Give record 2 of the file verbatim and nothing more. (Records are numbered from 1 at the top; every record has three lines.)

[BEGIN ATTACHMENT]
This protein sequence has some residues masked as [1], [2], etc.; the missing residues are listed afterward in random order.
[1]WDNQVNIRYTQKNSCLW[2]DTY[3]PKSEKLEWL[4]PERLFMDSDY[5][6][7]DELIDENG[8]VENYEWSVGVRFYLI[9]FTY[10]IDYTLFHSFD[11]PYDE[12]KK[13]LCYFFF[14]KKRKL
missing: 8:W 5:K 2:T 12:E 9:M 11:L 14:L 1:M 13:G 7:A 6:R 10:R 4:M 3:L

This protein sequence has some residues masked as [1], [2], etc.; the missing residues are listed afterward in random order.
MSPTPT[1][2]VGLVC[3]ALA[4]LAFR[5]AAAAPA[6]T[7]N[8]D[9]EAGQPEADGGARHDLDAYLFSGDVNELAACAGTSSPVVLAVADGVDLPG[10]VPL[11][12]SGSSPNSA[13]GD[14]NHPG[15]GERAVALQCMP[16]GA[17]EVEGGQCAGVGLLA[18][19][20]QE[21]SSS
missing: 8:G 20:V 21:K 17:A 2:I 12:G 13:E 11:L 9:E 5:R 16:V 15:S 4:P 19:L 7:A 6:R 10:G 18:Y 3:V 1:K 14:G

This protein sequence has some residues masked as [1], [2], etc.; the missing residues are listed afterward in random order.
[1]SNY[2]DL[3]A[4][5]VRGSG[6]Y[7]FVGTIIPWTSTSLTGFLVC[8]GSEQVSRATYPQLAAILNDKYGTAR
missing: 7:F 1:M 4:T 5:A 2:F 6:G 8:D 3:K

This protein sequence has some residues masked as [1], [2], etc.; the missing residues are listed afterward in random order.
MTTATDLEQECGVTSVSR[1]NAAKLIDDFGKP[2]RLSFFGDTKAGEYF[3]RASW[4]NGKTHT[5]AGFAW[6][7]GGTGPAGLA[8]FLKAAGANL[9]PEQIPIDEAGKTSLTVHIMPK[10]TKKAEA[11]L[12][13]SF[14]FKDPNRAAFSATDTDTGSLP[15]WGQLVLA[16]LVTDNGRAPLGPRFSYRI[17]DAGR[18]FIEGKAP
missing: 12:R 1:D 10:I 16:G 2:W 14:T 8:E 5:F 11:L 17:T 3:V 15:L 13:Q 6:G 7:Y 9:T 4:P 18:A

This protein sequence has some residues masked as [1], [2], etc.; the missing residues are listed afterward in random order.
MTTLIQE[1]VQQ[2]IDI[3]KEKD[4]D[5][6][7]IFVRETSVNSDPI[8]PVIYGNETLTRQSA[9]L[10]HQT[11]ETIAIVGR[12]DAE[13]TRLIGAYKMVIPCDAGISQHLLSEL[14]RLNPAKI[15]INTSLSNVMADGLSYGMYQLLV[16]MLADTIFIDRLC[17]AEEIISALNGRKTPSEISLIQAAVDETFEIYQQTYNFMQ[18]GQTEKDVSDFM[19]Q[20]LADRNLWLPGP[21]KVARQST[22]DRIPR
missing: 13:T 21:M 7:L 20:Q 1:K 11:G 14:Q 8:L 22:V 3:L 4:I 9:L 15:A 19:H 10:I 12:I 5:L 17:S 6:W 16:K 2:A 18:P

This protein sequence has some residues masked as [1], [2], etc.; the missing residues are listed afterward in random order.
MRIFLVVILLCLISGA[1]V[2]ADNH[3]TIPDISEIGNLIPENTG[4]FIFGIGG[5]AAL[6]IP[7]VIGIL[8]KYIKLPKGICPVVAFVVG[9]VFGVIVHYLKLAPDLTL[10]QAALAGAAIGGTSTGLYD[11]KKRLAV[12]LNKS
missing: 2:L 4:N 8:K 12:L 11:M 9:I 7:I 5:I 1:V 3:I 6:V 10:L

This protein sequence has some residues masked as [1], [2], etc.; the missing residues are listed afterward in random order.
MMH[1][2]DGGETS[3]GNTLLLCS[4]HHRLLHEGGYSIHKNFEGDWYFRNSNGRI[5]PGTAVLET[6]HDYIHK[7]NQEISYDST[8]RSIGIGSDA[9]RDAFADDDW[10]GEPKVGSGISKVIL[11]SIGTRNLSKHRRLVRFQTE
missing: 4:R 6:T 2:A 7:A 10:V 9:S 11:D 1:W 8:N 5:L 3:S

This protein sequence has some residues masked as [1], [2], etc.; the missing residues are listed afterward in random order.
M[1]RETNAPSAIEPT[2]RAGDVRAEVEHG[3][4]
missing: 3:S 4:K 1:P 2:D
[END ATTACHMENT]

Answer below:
This protein sequence has some residues masked as [1], [2], etc.; the missing residues are listed afterward in random order.
MSPTPT[1][2]VGLVC[3]ALA[4]LAFR[5]AAAAPA[6]T[7]N[8]D[9]EAGQPEADGGARHDLDAYLFSGDVNELAACAGTSSPVVLAVADGVDLPG[10]VPL[11][12]SGSSPNSA[13]GD[14]NHPG[15]GERAVALQCMP[16]GA[17]EVEGGQCAGVGLLA[18][19][20]QE[21]SSS
missing: 8:G 20:V 21:K 17:A 2:I 12:G 13:E 11:L 9:E 5:R 16:V 15:S 4:P 19:L 7:A 6:R 10:G 18:Y 3:V 1:K 14:G